Bounded by Potomac Ave, SE to the north, 17th Street, SE to the east, Kentucky Ave, SE to the west, and Pennsylvania Ave, SE to the south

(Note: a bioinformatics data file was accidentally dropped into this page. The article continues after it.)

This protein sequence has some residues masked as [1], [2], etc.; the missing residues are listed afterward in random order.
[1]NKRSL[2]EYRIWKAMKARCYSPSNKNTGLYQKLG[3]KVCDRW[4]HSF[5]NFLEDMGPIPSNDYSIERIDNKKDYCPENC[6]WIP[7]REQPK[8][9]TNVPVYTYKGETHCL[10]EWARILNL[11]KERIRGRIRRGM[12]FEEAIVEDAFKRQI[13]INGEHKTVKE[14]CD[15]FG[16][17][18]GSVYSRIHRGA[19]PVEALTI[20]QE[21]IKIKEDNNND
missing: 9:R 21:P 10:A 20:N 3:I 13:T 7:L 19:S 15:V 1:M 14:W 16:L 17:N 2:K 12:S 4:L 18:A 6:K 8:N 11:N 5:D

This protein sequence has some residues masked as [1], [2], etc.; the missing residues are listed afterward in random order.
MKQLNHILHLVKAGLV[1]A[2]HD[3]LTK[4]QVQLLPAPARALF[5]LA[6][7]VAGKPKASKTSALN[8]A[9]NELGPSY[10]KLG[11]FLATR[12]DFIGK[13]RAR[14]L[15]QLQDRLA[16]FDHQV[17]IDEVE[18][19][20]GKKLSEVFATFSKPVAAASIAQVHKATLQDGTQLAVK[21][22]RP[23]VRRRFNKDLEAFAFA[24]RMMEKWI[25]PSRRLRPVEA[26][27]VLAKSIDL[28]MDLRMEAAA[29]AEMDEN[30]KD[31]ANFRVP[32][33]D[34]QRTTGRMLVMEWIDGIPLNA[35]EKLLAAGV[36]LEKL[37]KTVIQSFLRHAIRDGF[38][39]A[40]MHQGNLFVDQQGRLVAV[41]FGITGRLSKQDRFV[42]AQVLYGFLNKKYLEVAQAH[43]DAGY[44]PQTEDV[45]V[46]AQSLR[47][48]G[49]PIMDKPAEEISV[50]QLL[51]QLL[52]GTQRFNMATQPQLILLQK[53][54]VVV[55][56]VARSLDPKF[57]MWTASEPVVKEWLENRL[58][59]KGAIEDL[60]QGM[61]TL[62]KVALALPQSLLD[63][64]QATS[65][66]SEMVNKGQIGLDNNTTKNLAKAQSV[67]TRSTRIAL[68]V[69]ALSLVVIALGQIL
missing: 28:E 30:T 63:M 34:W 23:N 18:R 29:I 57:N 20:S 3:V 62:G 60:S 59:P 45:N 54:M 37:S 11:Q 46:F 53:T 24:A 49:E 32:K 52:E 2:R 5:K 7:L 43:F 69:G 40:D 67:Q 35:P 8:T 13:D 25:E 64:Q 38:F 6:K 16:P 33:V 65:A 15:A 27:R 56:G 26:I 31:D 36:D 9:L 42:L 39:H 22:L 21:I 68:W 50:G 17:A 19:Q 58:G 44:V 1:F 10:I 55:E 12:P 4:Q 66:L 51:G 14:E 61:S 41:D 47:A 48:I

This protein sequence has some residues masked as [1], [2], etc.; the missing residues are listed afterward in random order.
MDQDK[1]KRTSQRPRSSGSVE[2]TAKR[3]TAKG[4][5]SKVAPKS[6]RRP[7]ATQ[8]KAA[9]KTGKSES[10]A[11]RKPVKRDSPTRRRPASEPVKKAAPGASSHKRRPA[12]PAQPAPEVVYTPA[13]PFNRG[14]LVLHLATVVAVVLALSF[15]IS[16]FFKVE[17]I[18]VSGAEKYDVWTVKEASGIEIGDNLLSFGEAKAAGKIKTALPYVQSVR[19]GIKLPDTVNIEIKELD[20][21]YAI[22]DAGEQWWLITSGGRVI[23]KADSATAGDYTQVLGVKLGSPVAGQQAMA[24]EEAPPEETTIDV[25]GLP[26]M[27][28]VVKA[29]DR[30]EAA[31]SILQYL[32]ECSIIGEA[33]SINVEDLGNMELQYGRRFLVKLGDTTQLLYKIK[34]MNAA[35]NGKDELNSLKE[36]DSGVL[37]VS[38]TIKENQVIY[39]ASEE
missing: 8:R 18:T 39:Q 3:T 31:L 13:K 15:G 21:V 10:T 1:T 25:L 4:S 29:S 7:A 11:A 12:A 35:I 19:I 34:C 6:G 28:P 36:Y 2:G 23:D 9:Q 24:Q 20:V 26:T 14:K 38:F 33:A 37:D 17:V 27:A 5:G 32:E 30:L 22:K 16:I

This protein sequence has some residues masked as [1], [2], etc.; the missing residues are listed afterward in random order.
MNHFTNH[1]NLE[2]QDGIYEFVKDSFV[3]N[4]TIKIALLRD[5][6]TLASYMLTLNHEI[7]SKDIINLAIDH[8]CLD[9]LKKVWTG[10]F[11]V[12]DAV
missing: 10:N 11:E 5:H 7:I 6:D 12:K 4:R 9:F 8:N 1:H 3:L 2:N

This neighborhood was developed during the first quarter of the 20th century to provide affordable housing for people moving to Washington as a result of World War I. The residential neighborhood is comprised of uninterrupted rows of single-family brick row houses that typify the area and define its character and identity. Largely unadorned and modest in scale and style, these two-story row houses are wider and shallower than their nineteenth century predecessors. They are characterized by their horizontal orientation, front porches and yards, and details such as overhanging eaves, mansard roofs with dormers, and brick string courses. Known as “daylight” row houses because they were designed to be only two rooms deep to ensure that each room had natural light and air, the row houses are set back from the street and read as a cohesive unit along the streetscape. Development pressures threaten to destroy the historic fabric of the neighborhood, irrevocably compromising its historic and architectural integrity.